I have noticed several times in recent years that I don't play enough. And I think that's the case for many people. We get so caught up in the "must do" and "oughtta do" that we ignore the "wanna do."
Play, of course, can mean different things to different people. Racing or working out may be play for some, while artistic projects may be for others. Sometimes play is recreation, sometimes stillness, and sometimes creativity. The key is that playfulness is its own reward; the goal is not results but enjoyment.
I've always been a fairly solitary person, but what defines play for me depends on my mood. Sometimes it's having fun with friends at the local medieval fair, and sometimes it's spending hours reading a wonderful book with a cup of tea. Although I can't relate to those for whom play is very competitive or action-driven, I can understand how these activities would appeal to people.
Regardless of what play looks like for you, make sure you actually DO it! All work and no play doesn't just make Jack a dull boy, it leads to all sorts of stress-related dis-ease and emotional disturbance! We are human BE-ings, and enjoyment of that BE-ing is key to a healthy, holistic lifestyle.
It was late on a Friday evening, nearing the end of set-up of the holistic fair I manage. The event takes place in a local Universalist church, and we had the large double doors at the small lobby in the front of the building open for loading in supplies and vendor materials. Above these doors is a large window. There is a second set of double doors on the inside of this lobby area (also propped open) with an open sort of artistic framework within the transom above.
Suddenly a bird flew into the room, and (luckily) immediately back out again. However, it went only so far as the exterior wall. This starling sat on the small ledge at the bottom of the window above the exterior doors and looked around, occasionally fluttering up to bash against the glass. He continued this for at least ten minutes, struggling against a seemingly impenetrable block while ten inches below was...a wide open exit!
Is this not a message for life? We get so caught up in fluttering, striking against obstacles, fighting for what we think is freedom, frustrated by lack of motion and blocks along our journey. When if we get still and pay attention, a clear, obvious solution is right under our noses!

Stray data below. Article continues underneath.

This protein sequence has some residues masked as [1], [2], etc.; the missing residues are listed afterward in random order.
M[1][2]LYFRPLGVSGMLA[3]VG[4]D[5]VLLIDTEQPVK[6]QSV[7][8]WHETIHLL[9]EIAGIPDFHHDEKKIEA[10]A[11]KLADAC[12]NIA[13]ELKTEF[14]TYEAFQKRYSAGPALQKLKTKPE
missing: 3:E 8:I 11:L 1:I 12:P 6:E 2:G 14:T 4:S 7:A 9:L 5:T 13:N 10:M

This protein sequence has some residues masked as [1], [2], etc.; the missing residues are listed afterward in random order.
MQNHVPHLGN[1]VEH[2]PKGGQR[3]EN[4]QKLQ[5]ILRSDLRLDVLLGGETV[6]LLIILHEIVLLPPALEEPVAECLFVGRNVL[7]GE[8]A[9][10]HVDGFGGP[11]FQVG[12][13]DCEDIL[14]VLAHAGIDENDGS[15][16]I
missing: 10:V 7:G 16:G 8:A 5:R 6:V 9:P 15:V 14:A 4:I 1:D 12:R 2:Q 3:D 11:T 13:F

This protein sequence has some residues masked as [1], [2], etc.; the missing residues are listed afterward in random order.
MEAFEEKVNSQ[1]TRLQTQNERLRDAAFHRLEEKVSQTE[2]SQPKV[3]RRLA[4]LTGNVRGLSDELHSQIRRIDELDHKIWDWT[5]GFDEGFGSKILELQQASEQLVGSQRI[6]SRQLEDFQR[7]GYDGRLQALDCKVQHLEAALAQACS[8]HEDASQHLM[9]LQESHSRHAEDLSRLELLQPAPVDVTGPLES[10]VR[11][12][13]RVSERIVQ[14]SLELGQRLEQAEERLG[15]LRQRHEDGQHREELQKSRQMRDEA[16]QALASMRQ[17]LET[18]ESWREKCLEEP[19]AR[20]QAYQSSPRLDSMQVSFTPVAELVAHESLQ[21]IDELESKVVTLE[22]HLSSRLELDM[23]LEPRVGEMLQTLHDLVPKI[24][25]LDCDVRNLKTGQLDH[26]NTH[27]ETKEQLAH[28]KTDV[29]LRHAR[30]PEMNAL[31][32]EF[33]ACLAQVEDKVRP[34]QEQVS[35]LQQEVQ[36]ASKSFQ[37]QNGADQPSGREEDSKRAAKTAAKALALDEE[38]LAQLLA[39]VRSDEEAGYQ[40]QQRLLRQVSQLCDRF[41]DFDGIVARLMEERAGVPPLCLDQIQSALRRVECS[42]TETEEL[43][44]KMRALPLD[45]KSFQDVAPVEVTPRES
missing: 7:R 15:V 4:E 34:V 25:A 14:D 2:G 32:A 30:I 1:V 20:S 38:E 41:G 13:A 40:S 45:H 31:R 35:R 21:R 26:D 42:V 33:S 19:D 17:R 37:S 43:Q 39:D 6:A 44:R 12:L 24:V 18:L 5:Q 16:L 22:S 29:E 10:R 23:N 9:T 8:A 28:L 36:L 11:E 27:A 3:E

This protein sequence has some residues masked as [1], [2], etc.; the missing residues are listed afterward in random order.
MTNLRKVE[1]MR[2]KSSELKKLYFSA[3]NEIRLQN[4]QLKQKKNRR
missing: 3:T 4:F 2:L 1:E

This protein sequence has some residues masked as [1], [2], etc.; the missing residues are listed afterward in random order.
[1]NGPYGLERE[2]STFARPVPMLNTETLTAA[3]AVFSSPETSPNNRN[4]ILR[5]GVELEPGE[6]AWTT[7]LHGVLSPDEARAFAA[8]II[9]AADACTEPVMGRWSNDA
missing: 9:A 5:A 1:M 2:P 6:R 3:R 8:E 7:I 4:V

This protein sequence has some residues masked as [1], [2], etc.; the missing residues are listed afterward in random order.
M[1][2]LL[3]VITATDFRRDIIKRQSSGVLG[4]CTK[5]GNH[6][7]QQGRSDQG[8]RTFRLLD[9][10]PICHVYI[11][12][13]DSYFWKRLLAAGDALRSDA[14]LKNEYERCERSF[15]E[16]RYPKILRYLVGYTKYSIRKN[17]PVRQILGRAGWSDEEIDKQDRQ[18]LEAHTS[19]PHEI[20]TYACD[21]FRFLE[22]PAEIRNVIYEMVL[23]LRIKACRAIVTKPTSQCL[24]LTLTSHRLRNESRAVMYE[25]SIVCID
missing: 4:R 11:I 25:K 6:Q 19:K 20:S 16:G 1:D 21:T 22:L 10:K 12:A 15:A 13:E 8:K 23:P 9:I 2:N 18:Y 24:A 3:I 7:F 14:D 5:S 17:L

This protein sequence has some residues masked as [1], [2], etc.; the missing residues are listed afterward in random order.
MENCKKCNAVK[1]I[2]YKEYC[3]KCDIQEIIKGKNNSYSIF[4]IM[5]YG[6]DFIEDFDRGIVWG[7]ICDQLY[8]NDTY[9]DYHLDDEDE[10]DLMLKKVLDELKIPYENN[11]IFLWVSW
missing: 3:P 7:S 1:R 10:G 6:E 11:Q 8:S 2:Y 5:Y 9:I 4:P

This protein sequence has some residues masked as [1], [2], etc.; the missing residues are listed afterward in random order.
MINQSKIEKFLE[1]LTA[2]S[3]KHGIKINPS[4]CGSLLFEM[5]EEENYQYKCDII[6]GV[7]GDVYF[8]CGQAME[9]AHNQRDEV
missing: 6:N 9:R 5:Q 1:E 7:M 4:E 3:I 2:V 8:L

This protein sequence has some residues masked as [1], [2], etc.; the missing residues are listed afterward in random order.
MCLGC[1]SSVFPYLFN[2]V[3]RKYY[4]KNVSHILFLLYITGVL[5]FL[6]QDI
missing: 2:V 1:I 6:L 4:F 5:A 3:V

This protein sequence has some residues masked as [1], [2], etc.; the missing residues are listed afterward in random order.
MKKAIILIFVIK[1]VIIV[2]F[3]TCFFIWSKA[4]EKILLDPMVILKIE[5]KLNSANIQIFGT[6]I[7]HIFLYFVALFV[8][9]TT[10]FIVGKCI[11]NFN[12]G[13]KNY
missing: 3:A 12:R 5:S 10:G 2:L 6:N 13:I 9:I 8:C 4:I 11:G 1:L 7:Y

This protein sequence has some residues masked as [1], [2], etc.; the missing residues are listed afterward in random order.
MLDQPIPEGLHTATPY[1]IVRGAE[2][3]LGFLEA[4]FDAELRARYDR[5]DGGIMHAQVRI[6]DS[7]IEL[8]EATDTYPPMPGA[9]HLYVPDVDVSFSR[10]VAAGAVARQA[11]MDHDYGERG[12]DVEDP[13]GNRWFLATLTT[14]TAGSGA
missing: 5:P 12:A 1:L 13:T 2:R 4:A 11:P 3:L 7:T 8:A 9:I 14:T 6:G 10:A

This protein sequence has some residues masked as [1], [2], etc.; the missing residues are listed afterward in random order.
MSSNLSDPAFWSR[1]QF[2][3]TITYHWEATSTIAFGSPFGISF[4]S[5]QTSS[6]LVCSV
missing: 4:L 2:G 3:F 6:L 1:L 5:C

The struggle and frustration are what we're focused on, and so the Universe obligingly gives us more of that. "Why are you complaining? You asked for confusion!" It is in the stillness, the observation, the noticing that the healing takes place...the motion...the opportunity...the blessing...the opening!
Be still, and observe!
Recently in a spiritual gathering, the question was raised, "What if I'm wrong?" We were discussing fundamental religions, as I recall, but the question could be asked in many settings.
What if I'm wrong in my adamant, strict political view?
What if I'm wrong about what religion is the right one?
What if I'm wrong about the judgment I made about that person?
What if I'm wrong about gender preferences and relationships?
What if I'm wrong about the cause of what's wrong in the world?
What if I'm wrong about how I do this particular task?
What if I'm wrong about what my boss thinks?
What if I'm wrong about "them"?
Think about it. Whatever belief you hold onto the tightest, whatever you most believe to be true... what if it was NOT true? What if you found incontestable proof that an alternative viewpoint was true instead? How readily would you change your thoughts? What no-longer-needed emotions or thought-forms could you release? I'm not suggesting that you immediately force yourself to change. Instead, I'm suggesting that you examine the open mind...the open heart.
And...here's a really good question...what if you could release those now? Release all judgment, all condemnation, all righteousness? What if you simply lived your live according to the principle, "Love one another." What would happen then, in your life, and in the world?
Imagine that every tiny act of kindness (a smile, a donation, a referral, a service) generates a seed of light. (In my world, light = love.)
And focus for a moment on the idea of co-creation - we create our world by our focus and intention.
Pair those two thoughts - what magic we can create!
If we sow light-seeds several times a day, and those around us do likewise, what kind of world are we creating?
What can you do today to plant seeds of light?
Pet an animal. Feed the birds. Mindfully deadhead your garden to make room for new growth. Appreciate your healthy lawn.
Help your elderly neighbor with groceries or yard work. Refer business associates who would support each other. Call your mother. Smile at the cashier.
Donate to a charitable cause. Participate in trash clean-up. Respectfully write to a politician with your opinion. Donate time to a food pantry or homeless shelter.
Every act, no matter how small or large, creates a ripple effect, a wave or net of love and appreciation.
If you want to learn more about this concept and live in Northeast Ohio, I invite you to participate in my workshop, Sowing Seeds of Light, on May 20 in Mentor, Ohio.
More information here: